The equity markets continue to respond to higher rates on the long end of the curve, but thankfully the Fed sees the entire curve is shifting upward.  This would be considered a positive, as opposed to an inverted curve.  So, with rates at levels not seen in a couple of years, but for a good reason (a bit of inflation finally coming into the system) why is everyone freaking out?  The obsession with higher rates is just mind-boggling, but perhaps we can answer some questions about it here.

For years the Fed has been doing its best to rekindle some inflation.  Remember those deflationary forces of evil?  You recall Chair Bernanke and the FOMC fighting off those deflationary tailwinds that were holding back the economy.  They tried with several QE programs and other tools to try and gain a bit of leverage, and finally with some fiscal policy and tax cuts in 2017 the Fed may have what they were looking for.

The Fed's action prior in raising the funds rate and their current pat is simply removing the generous accommodation that has been in place since the financial crisis.  For better or worse, the Fed's mission was to stoke some inflation, get up to 2-2.5% and manage accordingly.  Fortunately, the economy is on rather sturdy ground today, making it much easier to ease back and raise interest rates slowly and toward their target (around 3%).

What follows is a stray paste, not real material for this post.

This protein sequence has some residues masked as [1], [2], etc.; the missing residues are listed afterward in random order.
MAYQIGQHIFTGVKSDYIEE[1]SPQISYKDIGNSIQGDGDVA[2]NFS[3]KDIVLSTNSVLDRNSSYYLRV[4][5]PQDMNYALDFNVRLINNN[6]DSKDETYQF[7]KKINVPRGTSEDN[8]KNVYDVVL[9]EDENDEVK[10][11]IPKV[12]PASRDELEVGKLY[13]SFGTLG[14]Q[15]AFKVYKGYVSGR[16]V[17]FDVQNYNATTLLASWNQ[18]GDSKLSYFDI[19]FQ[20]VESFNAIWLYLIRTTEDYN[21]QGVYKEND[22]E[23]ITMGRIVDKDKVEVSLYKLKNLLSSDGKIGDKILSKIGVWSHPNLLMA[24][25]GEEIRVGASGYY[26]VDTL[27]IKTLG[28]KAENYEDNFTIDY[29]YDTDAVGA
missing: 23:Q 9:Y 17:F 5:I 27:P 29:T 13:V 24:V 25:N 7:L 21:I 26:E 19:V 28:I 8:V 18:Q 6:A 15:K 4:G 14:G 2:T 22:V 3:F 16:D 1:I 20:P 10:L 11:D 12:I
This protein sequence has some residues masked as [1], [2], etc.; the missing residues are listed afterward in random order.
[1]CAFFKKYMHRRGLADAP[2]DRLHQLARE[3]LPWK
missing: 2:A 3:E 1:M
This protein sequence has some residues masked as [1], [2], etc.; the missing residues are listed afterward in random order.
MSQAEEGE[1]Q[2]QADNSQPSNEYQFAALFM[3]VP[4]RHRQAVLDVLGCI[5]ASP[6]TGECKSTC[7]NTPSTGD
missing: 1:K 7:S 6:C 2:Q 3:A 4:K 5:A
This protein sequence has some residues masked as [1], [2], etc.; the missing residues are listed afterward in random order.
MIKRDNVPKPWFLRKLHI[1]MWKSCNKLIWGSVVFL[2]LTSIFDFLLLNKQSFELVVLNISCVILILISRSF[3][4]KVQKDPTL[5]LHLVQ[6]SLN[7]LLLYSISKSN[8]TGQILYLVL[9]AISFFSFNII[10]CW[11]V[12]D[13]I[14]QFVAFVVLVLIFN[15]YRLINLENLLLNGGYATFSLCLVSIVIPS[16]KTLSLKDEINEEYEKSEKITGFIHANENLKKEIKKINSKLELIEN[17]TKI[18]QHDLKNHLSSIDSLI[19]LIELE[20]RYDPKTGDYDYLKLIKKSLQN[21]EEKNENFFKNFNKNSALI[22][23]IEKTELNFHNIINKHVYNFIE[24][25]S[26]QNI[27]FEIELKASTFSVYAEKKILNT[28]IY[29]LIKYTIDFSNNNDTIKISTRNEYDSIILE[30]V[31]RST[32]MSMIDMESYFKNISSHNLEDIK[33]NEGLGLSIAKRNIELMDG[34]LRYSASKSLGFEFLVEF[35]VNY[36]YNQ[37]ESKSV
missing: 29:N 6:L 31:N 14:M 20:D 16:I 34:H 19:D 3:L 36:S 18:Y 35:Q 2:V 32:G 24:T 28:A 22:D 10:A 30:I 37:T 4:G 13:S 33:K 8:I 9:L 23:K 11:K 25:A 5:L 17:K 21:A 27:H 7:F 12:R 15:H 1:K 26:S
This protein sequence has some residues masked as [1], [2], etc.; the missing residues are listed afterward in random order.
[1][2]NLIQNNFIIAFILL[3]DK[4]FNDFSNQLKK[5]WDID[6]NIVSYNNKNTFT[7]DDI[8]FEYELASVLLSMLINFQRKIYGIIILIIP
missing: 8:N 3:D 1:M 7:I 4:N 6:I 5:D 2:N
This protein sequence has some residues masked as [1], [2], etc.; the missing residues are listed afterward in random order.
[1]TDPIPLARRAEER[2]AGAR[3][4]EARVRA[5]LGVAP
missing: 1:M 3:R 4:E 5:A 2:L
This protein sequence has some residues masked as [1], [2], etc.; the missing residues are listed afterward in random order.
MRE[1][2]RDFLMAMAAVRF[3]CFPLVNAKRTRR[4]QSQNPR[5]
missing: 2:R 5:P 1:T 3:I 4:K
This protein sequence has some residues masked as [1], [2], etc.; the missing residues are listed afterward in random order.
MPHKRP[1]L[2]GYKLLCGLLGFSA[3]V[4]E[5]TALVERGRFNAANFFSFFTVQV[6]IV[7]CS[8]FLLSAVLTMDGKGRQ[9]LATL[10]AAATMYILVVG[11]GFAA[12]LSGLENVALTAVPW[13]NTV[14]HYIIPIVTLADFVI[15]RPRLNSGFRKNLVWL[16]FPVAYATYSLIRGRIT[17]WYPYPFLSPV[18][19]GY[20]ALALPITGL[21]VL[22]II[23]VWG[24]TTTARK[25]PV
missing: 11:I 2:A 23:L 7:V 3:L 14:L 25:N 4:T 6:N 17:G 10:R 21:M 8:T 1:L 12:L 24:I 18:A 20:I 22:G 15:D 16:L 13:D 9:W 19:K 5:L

As mentioned earlier the yield curve is upward sloping, modestly steep.  So, as rates rise across the curve the bond market is not forcing the Fed's hand, rather it is really doing its job.  A recognition by the bond market that 'yes, rates have to rise because the economy is solid and slight inflation is coming in' is a good sign. 

The Fed is on a path to raise rates three times in 2018, with an option for a fourth if inflation starts to rise.  But looking to other signs of higher inflation like gold, silver and a weak greenback - we just aren't seeing it yet.  Long bond yields at 3% vs 2.5% (where they were a couple months ago) is still not great competition vs equities.  If/when the economy turns south is when bonds will become more attractive.  Yields might be much higher than current rates. 

Let's just rejoice in that the Fed has a market condition to allow them to remove rates that are too low in an environment that will absorb them without too much emotion.  Just what the Fed wanted.